What’s The Difference?

Tuesday, July 7th, 2015

JebAs readers no doubt are aware, since August 2013 JP Morgan has been under FCPA scrutiny for its alleged hiring of so-called Chinese princelings (family members of alleged Chinese officials) to curry favor with Chinese officials in a position of influence over its business.

JP Morgan’s FCPA scrutiny soon lead to an industry sweep of the financial services industry concerning hiring practices in China and other Asian countries. Among the other banks under scrutiny are: Bank of New York Mellon Corp., Citigroup Inc., Credit Suisse Group AG, Deutsche Bank AG, Goldman Sach Group Inc., Morgan Stanley, and UBS AG.

Given the industry, the FCPA scrutiny has generated a significant amount of critical commentary.  For instance, in this Wall Street Journal editorial former SEC Commissioner Arthur Levitt called the FCPA scrutiny of the financial industry “scurrilous and hypocritical.”  He wrote:

“If you walk the halls of any institution in the U.S.—Congress, federal courthouses, large corporations, the White House, American embassies and even the offices of the SEC—you are likely to run into friends and family members of powerful and wealthy people.”

Double standard aside, in response to the FCPA scrutiny FCPA Inc. churned out clients alerts and other publications regarding best practices for hiring family members of foreign officials.

The following best practices were rightly noted (see here and here).

  • Check the educational and professional qualifications of the individual being considered for employment and ensure that they are appropriate for the position being filled.  Evidence that a relative of a government official was hired into a position for which he or she was not qualified will likely result in a finding that they were hired for improper purposes.
  • Ensure that the salary and treatment given to the relative of the government official is commensurate with the position and consistent with other individuals in a similar position.  Evidence that the relative of the government official is receiving a salary significantly higher than other individuals at a similar level and occupying similar positions suggests the additional funds may be provided to influence the related government official.
  • Confirm that the position was not created specifically for the relative of the government official.  Evidence that the position was created for a specific person will suggest that the company’s sole purpose in hiring the individual was to gain influence with the government official.
  • Make certain that, to the extent possible, the responsibilities of the relative of the government official do not fall in the realm of conduct over which the government official holds regulatory or other decision making authority.  For example, a relative of a government official charged with bank oversight should not be hired as the compliance officer for a bank subject to that authority.  Similarly, the hiring decision-maker should be independent of the business unit that may interact with the government official.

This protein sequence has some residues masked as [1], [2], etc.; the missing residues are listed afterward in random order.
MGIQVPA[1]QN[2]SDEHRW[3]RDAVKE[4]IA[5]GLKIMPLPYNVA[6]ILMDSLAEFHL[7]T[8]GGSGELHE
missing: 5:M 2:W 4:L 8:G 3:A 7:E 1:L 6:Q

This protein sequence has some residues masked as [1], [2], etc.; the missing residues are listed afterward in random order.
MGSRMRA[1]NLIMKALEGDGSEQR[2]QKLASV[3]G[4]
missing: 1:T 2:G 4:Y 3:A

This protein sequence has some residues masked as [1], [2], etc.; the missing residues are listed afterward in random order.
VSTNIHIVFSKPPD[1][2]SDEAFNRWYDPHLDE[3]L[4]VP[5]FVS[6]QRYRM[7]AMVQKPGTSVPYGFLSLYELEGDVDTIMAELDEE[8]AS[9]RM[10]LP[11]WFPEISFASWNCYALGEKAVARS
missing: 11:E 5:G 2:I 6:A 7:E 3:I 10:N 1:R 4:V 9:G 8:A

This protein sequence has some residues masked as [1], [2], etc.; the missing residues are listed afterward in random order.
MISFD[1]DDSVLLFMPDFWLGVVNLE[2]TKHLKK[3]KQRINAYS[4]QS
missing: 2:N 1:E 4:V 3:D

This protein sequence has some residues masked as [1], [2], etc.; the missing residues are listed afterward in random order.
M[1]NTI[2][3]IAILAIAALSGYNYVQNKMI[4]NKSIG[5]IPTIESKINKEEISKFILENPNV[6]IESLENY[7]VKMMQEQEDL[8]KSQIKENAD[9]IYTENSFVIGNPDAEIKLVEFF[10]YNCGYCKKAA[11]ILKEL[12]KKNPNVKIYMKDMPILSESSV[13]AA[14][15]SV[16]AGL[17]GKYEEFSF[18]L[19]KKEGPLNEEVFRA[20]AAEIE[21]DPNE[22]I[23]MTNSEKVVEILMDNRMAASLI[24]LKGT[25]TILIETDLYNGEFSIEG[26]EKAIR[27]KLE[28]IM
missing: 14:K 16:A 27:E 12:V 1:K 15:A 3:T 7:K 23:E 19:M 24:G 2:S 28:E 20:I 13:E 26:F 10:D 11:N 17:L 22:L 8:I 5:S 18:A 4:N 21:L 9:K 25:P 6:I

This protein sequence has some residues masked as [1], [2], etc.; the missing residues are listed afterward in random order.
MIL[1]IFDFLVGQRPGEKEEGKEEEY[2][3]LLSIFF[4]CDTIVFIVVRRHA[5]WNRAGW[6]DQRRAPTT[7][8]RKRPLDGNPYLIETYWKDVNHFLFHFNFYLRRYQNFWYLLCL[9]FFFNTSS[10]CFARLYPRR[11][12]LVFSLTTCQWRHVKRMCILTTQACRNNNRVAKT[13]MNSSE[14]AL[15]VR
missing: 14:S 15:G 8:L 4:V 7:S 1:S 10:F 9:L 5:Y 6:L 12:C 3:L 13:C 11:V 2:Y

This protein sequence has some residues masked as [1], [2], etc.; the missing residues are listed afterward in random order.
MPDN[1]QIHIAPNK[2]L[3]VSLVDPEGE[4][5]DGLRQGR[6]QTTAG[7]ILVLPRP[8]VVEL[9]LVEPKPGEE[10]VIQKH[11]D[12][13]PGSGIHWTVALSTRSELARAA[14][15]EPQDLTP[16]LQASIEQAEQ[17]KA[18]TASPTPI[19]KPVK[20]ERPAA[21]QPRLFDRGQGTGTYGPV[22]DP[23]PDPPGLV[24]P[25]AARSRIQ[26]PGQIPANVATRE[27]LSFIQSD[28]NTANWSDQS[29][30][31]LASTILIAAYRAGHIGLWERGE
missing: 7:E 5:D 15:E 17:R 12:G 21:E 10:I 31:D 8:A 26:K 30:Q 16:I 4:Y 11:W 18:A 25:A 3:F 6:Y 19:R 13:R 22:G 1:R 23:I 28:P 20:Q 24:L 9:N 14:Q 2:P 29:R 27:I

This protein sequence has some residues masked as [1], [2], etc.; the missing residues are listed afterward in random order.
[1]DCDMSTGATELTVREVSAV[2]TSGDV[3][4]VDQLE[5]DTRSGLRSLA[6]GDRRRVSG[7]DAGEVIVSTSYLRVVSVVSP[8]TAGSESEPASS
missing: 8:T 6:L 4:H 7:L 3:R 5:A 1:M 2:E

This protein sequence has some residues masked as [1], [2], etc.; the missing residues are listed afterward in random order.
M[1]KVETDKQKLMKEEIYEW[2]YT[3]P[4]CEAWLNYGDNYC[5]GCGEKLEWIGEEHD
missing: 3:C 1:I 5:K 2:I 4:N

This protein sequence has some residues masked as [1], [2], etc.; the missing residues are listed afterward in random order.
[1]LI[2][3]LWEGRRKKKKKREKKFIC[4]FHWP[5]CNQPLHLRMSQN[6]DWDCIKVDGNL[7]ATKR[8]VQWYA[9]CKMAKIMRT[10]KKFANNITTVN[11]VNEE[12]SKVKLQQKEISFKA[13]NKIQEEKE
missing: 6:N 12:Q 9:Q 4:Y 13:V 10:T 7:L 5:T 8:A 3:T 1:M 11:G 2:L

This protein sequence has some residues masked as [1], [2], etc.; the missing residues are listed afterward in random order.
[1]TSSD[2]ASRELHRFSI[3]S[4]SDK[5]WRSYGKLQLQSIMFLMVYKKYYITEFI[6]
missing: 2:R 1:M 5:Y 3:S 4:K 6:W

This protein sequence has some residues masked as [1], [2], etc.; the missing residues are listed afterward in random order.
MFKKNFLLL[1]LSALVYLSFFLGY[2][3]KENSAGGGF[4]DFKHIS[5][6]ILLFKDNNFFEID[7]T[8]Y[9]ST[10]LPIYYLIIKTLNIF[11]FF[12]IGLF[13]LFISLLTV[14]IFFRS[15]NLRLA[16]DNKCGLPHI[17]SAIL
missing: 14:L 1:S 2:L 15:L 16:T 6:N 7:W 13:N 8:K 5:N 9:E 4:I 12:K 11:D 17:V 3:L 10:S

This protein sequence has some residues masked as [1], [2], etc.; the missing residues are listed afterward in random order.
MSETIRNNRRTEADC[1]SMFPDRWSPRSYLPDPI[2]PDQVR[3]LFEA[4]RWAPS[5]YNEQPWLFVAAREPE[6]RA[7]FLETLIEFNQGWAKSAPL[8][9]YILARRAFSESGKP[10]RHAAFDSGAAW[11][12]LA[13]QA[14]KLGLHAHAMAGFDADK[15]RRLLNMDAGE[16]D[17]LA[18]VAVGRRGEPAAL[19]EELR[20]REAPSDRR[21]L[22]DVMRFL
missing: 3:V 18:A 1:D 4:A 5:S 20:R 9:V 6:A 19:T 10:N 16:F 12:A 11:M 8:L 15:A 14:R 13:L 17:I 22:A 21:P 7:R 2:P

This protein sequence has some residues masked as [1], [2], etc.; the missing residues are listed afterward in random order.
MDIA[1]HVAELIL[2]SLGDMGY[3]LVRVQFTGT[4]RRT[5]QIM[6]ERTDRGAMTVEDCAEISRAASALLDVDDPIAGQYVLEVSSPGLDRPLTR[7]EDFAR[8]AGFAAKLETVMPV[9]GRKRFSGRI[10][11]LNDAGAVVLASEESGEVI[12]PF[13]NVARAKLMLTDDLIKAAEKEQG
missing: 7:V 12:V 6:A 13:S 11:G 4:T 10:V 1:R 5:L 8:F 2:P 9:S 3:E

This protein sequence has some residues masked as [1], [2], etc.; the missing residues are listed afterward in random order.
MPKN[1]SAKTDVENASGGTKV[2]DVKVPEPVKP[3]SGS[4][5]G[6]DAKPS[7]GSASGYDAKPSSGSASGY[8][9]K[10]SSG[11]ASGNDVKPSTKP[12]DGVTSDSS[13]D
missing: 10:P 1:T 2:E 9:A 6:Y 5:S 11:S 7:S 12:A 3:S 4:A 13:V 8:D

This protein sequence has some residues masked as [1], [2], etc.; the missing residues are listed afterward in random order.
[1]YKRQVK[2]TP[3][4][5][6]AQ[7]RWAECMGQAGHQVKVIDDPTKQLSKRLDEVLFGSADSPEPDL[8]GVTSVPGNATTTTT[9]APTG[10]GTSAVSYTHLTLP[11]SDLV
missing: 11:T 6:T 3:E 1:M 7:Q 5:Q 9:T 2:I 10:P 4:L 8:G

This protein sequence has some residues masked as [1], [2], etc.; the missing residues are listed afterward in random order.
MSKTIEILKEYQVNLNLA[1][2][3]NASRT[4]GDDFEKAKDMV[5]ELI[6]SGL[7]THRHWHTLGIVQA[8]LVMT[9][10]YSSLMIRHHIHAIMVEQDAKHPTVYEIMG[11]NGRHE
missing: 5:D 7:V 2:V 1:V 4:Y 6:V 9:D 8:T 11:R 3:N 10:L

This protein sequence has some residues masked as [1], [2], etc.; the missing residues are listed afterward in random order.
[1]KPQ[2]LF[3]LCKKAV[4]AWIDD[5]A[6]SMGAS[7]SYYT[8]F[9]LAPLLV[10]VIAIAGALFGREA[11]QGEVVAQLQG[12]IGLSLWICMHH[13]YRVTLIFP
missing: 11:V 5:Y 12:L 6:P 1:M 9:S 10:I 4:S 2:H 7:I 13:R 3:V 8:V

• “An individual whose sole qualification for a prestigious Wall Street gig is a powerful mother or father in the … government should raise red flags.” If an individual “is not otherwise qualified for the position at [a] financial services company, the DOJ and SEC will ask about the basis for the hiring.”

Against this backdrop, as highlighted in this recent New York Times article:

“As [former Florida Governor and Republican Presidential Candidate Jeb] Bush sought to create a personal fortune for himself and his family after eight years in public office, he found a ready source of income: speeches sponsored by corporations and industry trade groups, including some that benefited from his administration’s policies.

Since 2007, Mr. Bush has delivered about 260 paid speeches, earning around $10 million in the process, according to records provided this week by his presidential campaign. The speeches, combined with his consulting and investment businesses, rapidly transformed his finances: His and his wife’s net worth soared to at least $19 million from $1.3 million over the past eight years.

The wealth he amassed from the speaking circuit pales in comparison to that collected by Hillary Rodham Clinton, a Democratic candidate. But it underscores the ease with which political figures can turn their public prominence into private riches.”

As relevent to the FCPA scrutiny of the financial services industry, as recently highlighted here by the Wall Street Journal, a release of Mr. Bush’s tax returns reveals that “over about six years as an adviser for the defunct Wall Street bank Lehman Bros. and later Barclays PLC, Mr. Bush earned, on average, between $1.3 million and $2 million.”